First aid

A beginner’s guide to canine first aid

First aid can save your dog’s life, and is mostly common sense. The first step is always to remove you and your dog from danger. Always keep in mind that a dog in shock and in pain is more likely to lash out by biting – even a dog which has never bitten or shown aggression before. So instead of trying to lift an injured dog, it is usually best to use a big towel or blanket to quickly wrap your pet in, or roll it onto, to drag it out of danger. Once you are both safe then assess what needs to be done.

Safety first

We may not like having to muzzle our dogs, but if your dog is struggling and trying to bite, then put one on. You must protect yourself and be able to administer first aid, and some dogs will give up and relax once muzzled. Muzzles may also be improvised out of gauze bandaging or even pantyhose. Place one or two loops around the nose with a half hitch under the chin then take it behind the ears and secure. It should be firm or the dog will be able to pull it off with its front feet.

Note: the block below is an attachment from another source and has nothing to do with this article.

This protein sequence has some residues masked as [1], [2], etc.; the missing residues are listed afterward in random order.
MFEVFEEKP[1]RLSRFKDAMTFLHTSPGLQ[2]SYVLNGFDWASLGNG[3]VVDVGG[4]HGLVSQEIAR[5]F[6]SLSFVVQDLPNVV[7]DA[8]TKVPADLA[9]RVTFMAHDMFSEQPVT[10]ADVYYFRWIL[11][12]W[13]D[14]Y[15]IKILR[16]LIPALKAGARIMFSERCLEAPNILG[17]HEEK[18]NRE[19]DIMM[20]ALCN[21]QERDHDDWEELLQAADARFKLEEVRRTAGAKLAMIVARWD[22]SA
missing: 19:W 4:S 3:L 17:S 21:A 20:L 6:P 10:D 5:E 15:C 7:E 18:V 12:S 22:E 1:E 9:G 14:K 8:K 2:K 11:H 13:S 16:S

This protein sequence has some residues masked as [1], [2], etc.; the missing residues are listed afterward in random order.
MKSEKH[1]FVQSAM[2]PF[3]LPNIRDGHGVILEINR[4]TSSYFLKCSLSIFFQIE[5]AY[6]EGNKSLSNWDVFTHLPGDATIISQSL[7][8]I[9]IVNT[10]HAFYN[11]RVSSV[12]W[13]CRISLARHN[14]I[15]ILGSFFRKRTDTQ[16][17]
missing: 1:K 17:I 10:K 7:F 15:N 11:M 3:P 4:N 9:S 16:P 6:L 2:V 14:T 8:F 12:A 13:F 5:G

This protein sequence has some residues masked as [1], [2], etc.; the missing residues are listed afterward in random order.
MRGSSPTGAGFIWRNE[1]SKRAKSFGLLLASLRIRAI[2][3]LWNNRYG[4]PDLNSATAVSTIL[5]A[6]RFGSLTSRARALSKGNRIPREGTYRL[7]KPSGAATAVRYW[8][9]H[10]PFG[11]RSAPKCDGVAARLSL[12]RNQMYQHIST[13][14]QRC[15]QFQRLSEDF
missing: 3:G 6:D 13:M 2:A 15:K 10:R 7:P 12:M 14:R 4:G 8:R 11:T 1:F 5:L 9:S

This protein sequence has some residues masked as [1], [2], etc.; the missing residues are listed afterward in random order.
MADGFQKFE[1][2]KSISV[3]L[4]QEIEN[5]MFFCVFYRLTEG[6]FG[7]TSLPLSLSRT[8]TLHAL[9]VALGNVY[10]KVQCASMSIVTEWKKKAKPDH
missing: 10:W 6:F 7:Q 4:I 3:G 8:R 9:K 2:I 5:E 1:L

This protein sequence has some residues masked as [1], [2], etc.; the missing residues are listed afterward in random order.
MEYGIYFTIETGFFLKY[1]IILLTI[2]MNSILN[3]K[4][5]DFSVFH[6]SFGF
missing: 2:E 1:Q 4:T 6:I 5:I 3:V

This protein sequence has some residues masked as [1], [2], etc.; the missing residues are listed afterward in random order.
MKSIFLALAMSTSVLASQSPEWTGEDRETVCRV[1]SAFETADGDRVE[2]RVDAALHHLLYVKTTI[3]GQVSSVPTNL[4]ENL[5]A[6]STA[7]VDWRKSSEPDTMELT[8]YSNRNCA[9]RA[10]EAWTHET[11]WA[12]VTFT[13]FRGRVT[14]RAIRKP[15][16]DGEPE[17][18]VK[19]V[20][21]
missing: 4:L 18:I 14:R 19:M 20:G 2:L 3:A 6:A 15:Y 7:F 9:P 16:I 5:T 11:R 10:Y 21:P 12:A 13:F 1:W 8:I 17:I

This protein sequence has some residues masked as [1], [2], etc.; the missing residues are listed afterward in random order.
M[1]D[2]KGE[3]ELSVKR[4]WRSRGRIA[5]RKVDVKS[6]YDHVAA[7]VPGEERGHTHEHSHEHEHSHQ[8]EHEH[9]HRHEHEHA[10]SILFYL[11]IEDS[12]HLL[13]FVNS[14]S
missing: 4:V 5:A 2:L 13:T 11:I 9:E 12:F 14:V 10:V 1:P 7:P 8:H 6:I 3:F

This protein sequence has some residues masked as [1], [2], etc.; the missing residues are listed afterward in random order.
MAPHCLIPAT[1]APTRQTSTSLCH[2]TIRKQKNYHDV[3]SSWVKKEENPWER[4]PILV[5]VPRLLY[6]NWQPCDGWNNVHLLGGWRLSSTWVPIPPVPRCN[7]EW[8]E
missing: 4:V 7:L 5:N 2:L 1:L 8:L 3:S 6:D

It is often difficult to obtain co-operation from an injured dog, especially as it is difficult to know whether you are hurting it. Try to be calm yourself, and to have another person hold the dog and try to comfort it. Take your lead from your own dog’s usual behaviour; some dogs will behave better up on a table, others will be very compliant if held in someone’s arms.

Treating your dog with minimum pain will help it relax. For example, it is better to wash a cut by gently pouring or syringing saline over it rather than trying to touch it with a cloth. A cut on the bottom of a foot can be washed by putting the foot in a container of warm saline and gently moving the foot around.


CPR is one of the first things we think of in first aid in humans, and there is a different version for dogs. If your dog is unconscious and not breathing, first check the airway is clear. Pull the tongue forward so the tip is just through the teeth and close the mouth. Place your hands around the closed mouth using the lips to seal it as best you can.